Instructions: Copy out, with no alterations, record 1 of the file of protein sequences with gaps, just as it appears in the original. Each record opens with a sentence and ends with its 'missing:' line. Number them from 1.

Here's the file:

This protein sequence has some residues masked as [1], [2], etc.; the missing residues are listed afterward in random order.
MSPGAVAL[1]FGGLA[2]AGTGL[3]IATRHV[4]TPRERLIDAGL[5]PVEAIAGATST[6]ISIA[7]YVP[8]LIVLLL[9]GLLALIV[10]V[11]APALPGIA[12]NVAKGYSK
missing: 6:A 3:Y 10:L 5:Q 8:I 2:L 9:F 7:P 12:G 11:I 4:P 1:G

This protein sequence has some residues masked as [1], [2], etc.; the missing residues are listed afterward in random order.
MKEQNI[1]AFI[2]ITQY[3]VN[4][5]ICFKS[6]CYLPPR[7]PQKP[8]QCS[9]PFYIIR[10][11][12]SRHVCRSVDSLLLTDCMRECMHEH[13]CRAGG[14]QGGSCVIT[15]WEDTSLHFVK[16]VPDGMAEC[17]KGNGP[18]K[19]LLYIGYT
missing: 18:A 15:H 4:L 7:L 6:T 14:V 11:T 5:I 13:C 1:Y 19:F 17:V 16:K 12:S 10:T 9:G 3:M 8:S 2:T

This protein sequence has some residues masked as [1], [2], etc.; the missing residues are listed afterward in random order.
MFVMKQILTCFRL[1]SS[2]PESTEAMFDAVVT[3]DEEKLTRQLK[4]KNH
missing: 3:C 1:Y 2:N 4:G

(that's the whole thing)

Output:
This protein sequence has some residues masked as [1], [2], etc.; the missing residues are listed afterward in random order.
MSPGAVAL[1]FGGLA[2]AGTGL[3]IATRHV[4]TPRERLIDAGL[5]PVEAIAGATST[6]ISIA[7]YVP[8]LIVLLL[9]GLLALIV[10]V[11]APALPGIA[12]NVAKGYSK
missing: 6:A 3:Y 10:L 5:Q 8:I 2:L 9:F 7:P 12:G 11:I 4:P 1:G